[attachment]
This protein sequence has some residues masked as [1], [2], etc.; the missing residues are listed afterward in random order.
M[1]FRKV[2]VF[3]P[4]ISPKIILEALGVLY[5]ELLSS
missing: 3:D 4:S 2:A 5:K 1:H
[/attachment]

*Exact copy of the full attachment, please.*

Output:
This protein sequence has some residues masked as [1], [2], etc.; the missing residues are listed afterward in random order.
M[1]FRKV[2]VF[3]P[4]ISPKIILEALGVLY[5]ELLSS
missing: 3:D 4:S 2:A 5:K 1:H